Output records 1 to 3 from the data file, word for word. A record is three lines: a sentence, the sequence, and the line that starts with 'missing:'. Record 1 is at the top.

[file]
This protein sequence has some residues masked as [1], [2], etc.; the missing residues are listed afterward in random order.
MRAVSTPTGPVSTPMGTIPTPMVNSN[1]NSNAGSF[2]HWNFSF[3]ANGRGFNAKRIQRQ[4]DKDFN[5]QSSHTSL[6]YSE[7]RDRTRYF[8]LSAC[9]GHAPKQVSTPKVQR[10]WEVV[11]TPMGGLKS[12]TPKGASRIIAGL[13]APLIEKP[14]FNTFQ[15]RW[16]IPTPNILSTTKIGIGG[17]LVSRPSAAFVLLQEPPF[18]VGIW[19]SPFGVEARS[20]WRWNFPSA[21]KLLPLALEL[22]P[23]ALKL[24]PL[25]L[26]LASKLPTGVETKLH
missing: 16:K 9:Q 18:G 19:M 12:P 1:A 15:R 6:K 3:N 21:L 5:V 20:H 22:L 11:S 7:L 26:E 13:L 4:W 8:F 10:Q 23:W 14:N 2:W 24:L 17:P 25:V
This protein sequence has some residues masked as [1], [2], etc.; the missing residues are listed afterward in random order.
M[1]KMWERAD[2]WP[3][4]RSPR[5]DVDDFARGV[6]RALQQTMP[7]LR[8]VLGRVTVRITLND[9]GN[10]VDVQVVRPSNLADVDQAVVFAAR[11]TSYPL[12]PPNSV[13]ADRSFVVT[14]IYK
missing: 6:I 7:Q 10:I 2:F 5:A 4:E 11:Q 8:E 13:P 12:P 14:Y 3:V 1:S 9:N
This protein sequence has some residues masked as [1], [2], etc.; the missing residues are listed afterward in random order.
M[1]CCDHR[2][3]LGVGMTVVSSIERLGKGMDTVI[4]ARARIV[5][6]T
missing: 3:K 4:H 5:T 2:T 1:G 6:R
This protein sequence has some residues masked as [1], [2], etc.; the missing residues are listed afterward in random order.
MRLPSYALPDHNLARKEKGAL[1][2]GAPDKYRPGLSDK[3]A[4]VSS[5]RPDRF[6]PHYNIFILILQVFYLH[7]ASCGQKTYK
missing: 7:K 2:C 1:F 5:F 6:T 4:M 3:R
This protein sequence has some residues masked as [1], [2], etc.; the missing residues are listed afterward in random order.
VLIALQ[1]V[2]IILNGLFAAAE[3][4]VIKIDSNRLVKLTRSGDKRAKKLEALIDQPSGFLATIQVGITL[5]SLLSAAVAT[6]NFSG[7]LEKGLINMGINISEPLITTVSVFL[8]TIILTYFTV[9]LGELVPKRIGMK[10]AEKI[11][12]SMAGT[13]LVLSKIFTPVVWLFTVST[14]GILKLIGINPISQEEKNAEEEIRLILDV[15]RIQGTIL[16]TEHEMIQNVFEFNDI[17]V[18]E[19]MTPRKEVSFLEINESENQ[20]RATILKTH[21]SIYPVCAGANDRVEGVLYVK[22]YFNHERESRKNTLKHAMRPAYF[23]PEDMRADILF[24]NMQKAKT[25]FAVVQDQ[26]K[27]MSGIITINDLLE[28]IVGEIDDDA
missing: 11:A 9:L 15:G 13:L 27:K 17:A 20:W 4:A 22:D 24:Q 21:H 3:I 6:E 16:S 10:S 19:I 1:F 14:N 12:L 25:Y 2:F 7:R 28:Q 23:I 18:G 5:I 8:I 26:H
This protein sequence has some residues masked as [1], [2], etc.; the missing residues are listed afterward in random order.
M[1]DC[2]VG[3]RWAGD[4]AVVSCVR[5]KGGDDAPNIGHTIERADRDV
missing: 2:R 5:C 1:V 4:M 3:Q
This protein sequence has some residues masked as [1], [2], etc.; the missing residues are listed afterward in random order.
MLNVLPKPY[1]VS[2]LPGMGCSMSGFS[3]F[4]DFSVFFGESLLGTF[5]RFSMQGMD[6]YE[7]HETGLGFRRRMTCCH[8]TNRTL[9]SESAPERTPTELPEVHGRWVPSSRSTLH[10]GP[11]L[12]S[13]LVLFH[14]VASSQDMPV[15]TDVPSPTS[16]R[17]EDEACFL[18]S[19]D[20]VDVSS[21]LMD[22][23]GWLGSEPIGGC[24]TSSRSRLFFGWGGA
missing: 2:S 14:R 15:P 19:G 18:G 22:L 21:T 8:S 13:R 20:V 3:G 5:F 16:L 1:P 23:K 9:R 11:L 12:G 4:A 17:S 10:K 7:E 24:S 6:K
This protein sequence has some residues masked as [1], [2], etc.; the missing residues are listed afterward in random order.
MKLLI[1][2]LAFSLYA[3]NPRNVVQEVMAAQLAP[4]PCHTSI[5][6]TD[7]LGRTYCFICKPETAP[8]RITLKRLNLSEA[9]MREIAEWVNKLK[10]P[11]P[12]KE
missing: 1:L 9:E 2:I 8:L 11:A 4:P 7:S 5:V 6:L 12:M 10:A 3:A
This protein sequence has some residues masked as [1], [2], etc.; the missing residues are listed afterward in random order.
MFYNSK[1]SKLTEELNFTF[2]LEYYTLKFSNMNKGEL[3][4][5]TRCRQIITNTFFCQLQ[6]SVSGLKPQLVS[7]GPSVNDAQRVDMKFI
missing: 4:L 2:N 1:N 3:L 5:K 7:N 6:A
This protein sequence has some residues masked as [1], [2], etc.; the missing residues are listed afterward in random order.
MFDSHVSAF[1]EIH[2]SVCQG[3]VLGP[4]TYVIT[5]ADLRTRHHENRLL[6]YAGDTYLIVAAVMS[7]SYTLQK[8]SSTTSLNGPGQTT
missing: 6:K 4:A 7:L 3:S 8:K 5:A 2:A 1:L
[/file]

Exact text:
This protein sequence has some residues masked as [1], [2], etc.; the missing residues are listed afterward in random order.
MRAVSTPTGPVSTPMGTIPTPMVNSN[1]NSNAGSF[2]HWNFSF[3]ANGRGFNAKRIQRQ[4]DKDFN[5]QSSHTSL[6]YSE[7]RDRTRYF[8]LSAC[9]GHAPKQVSTPKVQR[10]WEVV[11]TPMGGLKS[12]TPKGASRIIAGL[13]APLIEKP[14]FNTFQ[15]RW[16]IPTPNILSTTKIGIGG[17]LVSRPSAAFVLLQEPPF[18]VGIW[19]SPFGVEARS[20]WRWNFPSA[21]KLLPLALEL[22]P[23]ALKL[24]PL[25]L[26]LASKLPTGVETKLH
missing: 16:K 9:Q 18:G 19:M 12:P 1:A 15:R 6:K 3:N 21:L 5:V 20:H 22:L 11:S 7:L 26:E 13:L 4:W 8:F 10:Q 23:W 14:N 2:W 24:L 17:P 25:V
This protein sequence has some residues masked as [1], [2], etc.; the missing residues are listed afterward in random order.
M[1]KMWERAD[2]WP[3][4]RSPR[5]DVDDFARGV[6]RALQQTMP[7]LR[8]VLGRVTVRITLND[9]GN[10]VDVQVVRPSNLADVDQAVVFAAR[11]TSYPL[12]PPNSV[13]ADRSFVVT[14]IYK
missing: 6:I 7:Q 10:I 2:F 5:A 4:E 11:Q 8:E 13:P 12:P 14:Y 3:V 1:S 9:N
This protein sequence has some residues masked as [1], [2], etc.; the missing residues are listed afterward in random order.
M[1]CCDHR[2][3]LGVGMTVVSSIERLGKGMDTVI[4]ARARIV[5][6]T
missing: 3:K 4:H 5:T 2:T 1:G 6:R